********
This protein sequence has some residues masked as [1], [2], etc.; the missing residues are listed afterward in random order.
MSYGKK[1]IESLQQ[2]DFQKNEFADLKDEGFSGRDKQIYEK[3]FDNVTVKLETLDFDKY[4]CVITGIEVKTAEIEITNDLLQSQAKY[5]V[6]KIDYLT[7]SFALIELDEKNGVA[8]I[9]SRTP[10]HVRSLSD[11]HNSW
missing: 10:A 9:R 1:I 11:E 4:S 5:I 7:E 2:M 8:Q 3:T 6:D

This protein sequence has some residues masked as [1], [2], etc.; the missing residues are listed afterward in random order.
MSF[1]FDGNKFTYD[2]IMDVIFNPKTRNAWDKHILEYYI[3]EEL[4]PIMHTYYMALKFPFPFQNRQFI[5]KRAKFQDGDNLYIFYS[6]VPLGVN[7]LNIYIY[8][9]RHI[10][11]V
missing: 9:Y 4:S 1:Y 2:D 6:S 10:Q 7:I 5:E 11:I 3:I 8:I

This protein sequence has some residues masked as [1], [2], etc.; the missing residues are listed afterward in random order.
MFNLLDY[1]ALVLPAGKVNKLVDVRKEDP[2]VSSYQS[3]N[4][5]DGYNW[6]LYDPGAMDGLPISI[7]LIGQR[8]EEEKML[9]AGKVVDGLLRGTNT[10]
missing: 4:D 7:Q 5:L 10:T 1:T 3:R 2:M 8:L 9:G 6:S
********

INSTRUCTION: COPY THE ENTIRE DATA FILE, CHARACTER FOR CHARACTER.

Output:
This protein sequence has some residues masked as [1], [2], etc.; the missing residues are listed afterward in random order.
MSYGKK[1]IESLQQ[2]DFQKNEFADLKDEGFSGRDKQIYEK[3]FDNVTVKLETLDFDKY[4]CVITGIEVKTAEIEITNDLLQSQAKY[5]V[6]KIDYLT[7]SFALIELDEKNGVA[8]I[9]SRTP[10]HVRSLSD[11]HNSW
missing: 10:A 9:R 1:I 11:E 4:S 5:I 7:E 2:M 8:Q 3:T 6:D

This protein sequence has some residues masked as [1], [2], etc.; the missing residues are listed afterward in random order.
MSF[1]FDGNKFTYD[2]IMDVIFNPKTRNAWDKHILEYYI[3]EEL[4]PIMHTYYMALKFPFPFQNRQFI[5]KRAKFQDGDNLYIFYS[6]VPLGVN[7]LNIYIY[8][9]RHI[10][11]V
missing: 9:Y 4:S 1:Y 2:D 6:S 10:Q 7:I 5:E 11:I 3:I 8:I

This protein sequence has some residues masked as [1], [2], etc.; the missing residues are listed afterward in random order.
MFNLLDY[1]ALVLPAGKVNKLVDVRKEDP[2]VSSYQS[3]N[4][5]DGYNW[6]LYDPGAMDGLPISI[7]LIGQR[8]EEEKML[9]AGKVVDGLLRGTNT[10]
missing: 4:D 7:Q 5:L 10:T 1:T 3:R 2:M 8:L 9:G 6:S